Reducing the red tape and burden of bureaucracy

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european union Consumer rules

european union Consumer rulesTHUNDER BAY – International – Reducing the red tape and burden of bureaucracy is a key to boosting business and entrepreneurship. The easier it is for an entrepreneur to start a business, the more likely it will be that investors, and individuals will start businesses.

European Commission President José Manuel Barroso said: “The Commission is making sure that EU legislation is fit for purpose and helps European businesses to grow and to create jobs. This is why we have put smart regulation at the heart of our policy-making. And this is why we want to ease the lives of our small and medium sized enterprises, which are most important engines for Europe’s economy. I want to thank all those who contributed to identifying the most burdensome pieces of legislation. We will work hard not to disappoint your expectations.”

Red Tape and Burden of Bureacracy

In the European Union, one of the keys seen to boosting the economy is boosting the 20.8 million European small and medium sized enterprises (SMEs). Those SMEs create 85% of all new jobs in Europe.

SMEs employ 2/3 of the workforce in the EU and they contribute significantly to innovation and growth.

The European Union reports, “Following the principle ‘think small first’, and in line with the Small Business Act of 2008, the Commission has put SMEs at the heart of its smart regulation agenda to help growth and job creation in Europe.

“In a broad consultation initiated by the Commission, around 1000 SMEs and business organisations have now identified the top 10 most burdensome EU laws”.

Over regulation impedes jobs and growth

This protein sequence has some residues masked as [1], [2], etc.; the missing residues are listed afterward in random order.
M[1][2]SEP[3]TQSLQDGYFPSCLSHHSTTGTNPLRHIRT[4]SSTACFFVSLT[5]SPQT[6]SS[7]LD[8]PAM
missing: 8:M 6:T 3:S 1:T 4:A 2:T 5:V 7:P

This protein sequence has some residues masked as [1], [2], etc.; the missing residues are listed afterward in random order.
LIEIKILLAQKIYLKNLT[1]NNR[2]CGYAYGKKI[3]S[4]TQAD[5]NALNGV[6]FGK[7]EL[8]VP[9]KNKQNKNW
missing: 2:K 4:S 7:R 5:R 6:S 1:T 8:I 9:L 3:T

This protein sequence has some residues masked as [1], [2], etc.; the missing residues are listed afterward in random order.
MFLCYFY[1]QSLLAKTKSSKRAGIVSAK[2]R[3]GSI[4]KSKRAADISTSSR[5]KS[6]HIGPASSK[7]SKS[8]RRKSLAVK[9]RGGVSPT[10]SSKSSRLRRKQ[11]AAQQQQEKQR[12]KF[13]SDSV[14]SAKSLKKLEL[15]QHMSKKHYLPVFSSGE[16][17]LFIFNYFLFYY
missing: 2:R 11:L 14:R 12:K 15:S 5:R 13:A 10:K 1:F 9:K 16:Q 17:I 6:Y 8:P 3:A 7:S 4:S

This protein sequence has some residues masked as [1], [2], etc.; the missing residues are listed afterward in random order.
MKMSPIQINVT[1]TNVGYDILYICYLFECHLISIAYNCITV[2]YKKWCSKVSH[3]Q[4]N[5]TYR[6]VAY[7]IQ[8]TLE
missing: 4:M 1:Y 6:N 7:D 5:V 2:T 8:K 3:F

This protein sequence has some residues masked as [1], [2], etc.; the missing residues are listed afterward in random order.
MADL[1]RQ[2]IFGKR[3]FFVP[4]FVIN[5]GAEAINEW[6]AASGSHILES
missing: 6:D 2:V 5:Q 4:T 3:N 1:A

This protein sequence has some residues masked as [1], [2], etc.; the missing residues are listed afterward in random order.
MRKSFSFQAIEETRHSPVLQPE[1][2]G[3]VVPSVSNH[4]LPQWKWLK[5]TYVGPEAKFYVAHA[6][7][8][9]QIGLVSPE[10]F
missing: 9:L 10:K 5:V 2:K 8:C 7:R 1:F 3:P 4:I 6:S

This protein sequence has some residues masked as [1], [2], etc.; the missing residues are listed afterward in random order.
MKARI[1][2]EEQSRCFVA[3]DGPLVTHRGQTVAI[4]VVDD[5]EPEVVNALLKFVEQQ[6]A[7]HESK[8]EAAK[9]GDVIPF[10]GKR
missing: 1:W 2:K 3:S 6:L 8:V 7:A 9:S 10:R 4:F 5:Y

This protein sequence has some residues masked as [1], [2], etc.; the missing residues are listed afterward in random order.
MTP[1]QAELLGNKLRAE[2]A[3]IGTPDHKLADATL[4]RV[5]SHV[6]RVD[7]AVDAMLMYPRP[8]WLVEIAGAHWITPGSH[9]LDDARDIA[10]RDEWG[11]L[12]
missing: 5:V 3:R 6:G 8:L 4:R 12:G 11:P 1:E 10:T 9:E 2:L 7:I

The purpose of this broad consultation was to check where EU regulation might be impeding jobs and growth and to identify areas or issues which would require further examination and action where necessary. The result published today indicates that SMEs see the biggest difficulties and costs as a consequence of the rules regarding the REACH chemical legislation, value added tax, product safety, recognition of professional qualifications, data protection, waste legislation, labour market related legislation, recording equipment for road transport, public procurement and the modernised customs code.

The Commission, while recognising the overall necessity of having European-wide rules in these areas, will now thoroughly address these concerns via the new Regulatory Fitness and Performance Programme (REFIT1) launched in December 2012 (IP/12/1349). Through this programm, the EU’s regulatory acquis is being screened for burdens, gaps and inefficiencies in order to evaluate and if appropriate revise those laws where the assessment points to a need for action.

The Commission will announce follow up actions by June 2013, also taking into account the outcome of the ongoing legislative processes.

European Commission Vice-President Antonio Tajani, responsible for Industry and Entrepreneurship, added: “SMEs which are creating the lion’s share of all new jobs in Europe are the key to get out of this crisis. Our legislation needs to be designed with SMEs (and especially new entrepreneurs) in mind: it must be smart, it must be simple and it must be stable. The better we listen to SMEs concerns, the better they can help us to return to growth. “

The following EU laws have been identified by SMEs as the TOP 10 most burdensome EU laws:

  • REACH (Registration, Evaluation, Authorisation and Restriction of Chemicals)

  • VAT – Value added tax legislation

  • General Product Safety and market surveillance package

  • Recognition of professional qualifications

  • Shipments of waste – Waste framework legislation – List of waste and hazardous waste

  • Labour market-related legislation

  • Data protection

  • Working time

  • Recording equipment in road transport (for driving and rest periods)

  • Procedures for the award of public contracts (public works, supply and service contracts)

  • Modernised customs code

In many of these areas (e.g. professional qualifications, data protection, procurement, etc.) the Commission has already taken action to further improve and simplify EU legislation